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Binge Drinking Turning Deadly

In early September, a candlelight vigil was held for 19-year-old Samantha Spady. The high school homecoming queen and Colorado State University freshman had gone on a binge - consuming an estimated 30-40 drinks.

And, as Rick Sallinger of KCNC-TV in Denver reported for The Early Show, Spady was found dead on the floor of a fraternity house, where friends had left her to sleep.

Just 12 days later, not far away at the University of Colorado, another body was found at another frat house.

The call to 911 was chilling: "We got a guy is passed out. He drank way too much and we found him this morning."

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This time, says Sallinger, it was 18-year-old Gordie Bailey who died after drinking massive amounts of alcohol in a hazing ritual.

Bailey's family members blame the university atmosphere, and the fraternity. "How come they put six bottles of liquor and six bottles of wine in front of them to drink in half-an-hour before they go down to a fraternity party with kegs of beer?" asks Michael Lanahan, Bailey's stepfather. "It just doesn't square with us."

Bailey's mother, Leslie Lanahan says, "Had we known what could have happened, we could have maybe helped him and talked to him about this."

In the past few weeks alone, binge drinking deaths have been reported on campuses in Oklahoma, Arkansas and Virginia.

Many campuses around the country are cracking down on fraternities. Some are banning the sale of alcoholic beverages at football games. Or fighting to limit the number of liquor licenses granted to businesses near campuses.

What's more, reports Sallinger, many colleges are trying to teach students how to drink responsibly.

At the University of Colorado, all incoming freshmen have to take an alcohol awareness course. Gordie Bailey not only took it, he passed it with a 96% score. Not long after that, he drank himself to death.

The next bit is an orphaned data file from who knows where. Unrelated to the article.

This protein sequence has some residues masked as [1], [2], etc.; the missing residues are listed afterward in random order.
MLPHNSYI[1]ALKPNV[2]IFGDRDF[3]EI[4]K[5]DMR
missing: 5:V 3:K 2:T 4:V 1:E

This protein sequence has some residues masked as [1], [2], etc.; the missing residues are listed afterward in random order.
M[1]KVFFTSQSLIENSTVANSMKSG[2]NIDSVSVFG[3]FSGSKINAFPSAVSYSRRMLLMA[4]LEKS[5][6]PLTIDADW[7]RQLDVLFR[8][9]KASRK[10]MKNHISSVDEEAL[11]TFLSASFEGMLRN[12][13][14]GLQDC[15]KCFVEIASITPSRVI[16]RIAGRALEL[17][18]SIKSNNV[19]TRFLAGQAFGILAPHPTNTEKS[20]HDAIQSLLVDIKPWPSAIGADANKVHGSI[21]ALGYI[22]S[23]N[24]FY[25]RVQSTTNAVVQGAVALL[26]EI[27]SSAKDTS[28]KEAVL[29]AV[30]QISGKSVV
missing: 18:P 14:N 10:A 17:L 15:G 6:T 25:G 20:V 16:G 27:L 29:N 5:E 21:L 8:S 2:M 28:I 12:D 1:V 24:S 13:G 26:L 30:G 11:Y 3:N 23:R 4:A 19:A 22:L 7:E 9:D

If college administrators are hoping the recent deaths might at least shock students into reforming their drinking habits, that doesn't appear to be the case.

University of Colorado student Annie Turner says simply, "I feel bad for what happened, but every college student drinks. It's a part of college life."

And, Sallinger points out, students aren't shy about admitting their own drinking experiences. "I drink every day … and I am not going to deny that," says one. "There's a lot to fuel. I'm a big guy. It's going to take more than five drinks," another jokes.

At Colorado State University, an alcohol task force was formed in response to Samantha Spady's death.

Lt. Governor Jane Norton heads the panel: "We've seen two people die in this state and it looks from the partying going on at CSU that not much has changed. …It's pretty shocking to see that."

A few blocks away from where her task force was meeting, a bar was having its weekly promotion: four drinks for the price of one.

Student Lindsey Jones said, "I know my limits, and once I get to a certain point, I know I'm going to stop drinking. The toxicity report said that died had 30-40 drinks. That's a lot. I stop at 10 or 12."

Jessica Webster weighed in: "I think that's the attitude of most college students. …My brother and I would have those conversations, and he would just shrug it off. 'It's not going to happen to me. I'm careful.'"

But it did happen to Webster's 19-year-old brother Taylor, who died two years ago. After his funeral, Jessica and her mother Sally started an organization to educate kids about alcohol poisoning. They now speak to students throughout Colorado.

Jessica says the recent deaths are tough to take: "It just makes me frustrated that I feel I'm not getting the message through."

She recalls that even Taylor's death had little impact on the drinking her friends did. "It didn't affect them, at all! And, I have no idea, I cannot fathom how you could wake up, your friend could be dead and you (don't change your habits)."

Taylor's mother and Jessica say it's important for them to continue to speak out. "If we can keep one person from dying from alcohol poisoning, our efforts have not been in vain," vows Taylor's mother Sally Webster.

They want to reach binge drinkers early in the hope of educating them about the dangers of binge drinking before it's too late.

Sally says, "Every morning I wake up and I say, 'I love you, Taylor, and I wish you were here. I love you and I miss you.'"

And other parents grieve, and wonder how these types of things could happen.

Lanahan, Gordie Bailey's stepfather, insists "We can do better. All of us can do better to stop these tragedies."

And Leslie Lanahan, Gordie's mother adds, "There has to be something positive that comes out of this child's life."

Gordie Bailey's mother and stepfather have started a foundation to educate students about alcohol poisoning and hazing. They can be contacted at: The Gordie Foundation, P.O. Box 191889, Dallas TX, 75219

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